Comparing movement preparation of unimanual, bimanual symmetric, and bimanual asymmetric movements.

Jarrod Blinch, Brendan D. Cameron, Erin K. Cressman, Ian M. Franks, Mark G. Carpenter, Romeo Chua

Research output: Contribution to journalArticlepeer-review

11 Scopus citations


The goal of this study was to determine the process or processes most likely to be involved in reaction-time costs for spatially cued bimanual reaching. We used reaction time to measure the cost of bimanual symmetric movements compared to unimanual movements (a bimanual symmetric cost) and the cost for bimanual asymmetric movements compared to symmetric movements (a bimanual asymmetric cost). The results showed that reaction times were comparable for all types of movements in simple reaction time; that is, there was neither a bimanual symmetric cost nor an asymmetric cost. Therefore, unimanual, bimanual symmetric, and bimanual asymmetric movements have comparable complexity during response initiation. In choice conditions, there was no bimanual symmetric cost but there was a bimanual asymmetric cost, indicating that the preparation of asymmetric movements is more complex than symmetric movements. This asymmetric cost is likely the result of interference during response programming.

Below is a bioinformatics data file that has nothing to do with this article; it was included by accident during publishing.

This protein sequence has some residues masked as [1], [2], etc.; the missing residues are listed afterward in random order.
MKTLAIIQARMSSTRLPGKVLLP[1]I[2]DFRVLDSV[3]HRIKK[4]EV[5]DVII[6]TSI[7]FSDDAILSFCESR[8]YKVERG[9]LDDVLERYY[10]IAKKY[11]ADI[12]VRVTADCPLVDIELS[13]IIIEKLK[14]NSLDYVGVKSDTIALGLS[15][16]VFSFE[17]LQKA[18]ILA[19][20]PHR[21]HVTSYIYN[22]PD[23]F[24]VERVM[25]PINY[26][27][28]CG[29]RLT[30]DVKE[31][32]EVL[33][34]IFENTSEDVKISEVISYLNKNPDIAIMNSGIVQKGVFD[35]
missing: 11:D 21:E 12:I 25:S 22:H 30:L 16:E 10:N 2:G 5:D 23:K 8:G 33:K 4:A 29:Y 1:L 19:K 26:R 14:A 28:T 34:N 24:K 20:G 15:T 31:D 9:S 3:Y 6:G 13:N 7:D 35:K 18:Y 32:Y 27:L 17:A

Original languageEnglish
Pages (from-to)947-955
Number of pages9
JournalExperimental brain research
Issue number3
StatePublished - Mar 2014


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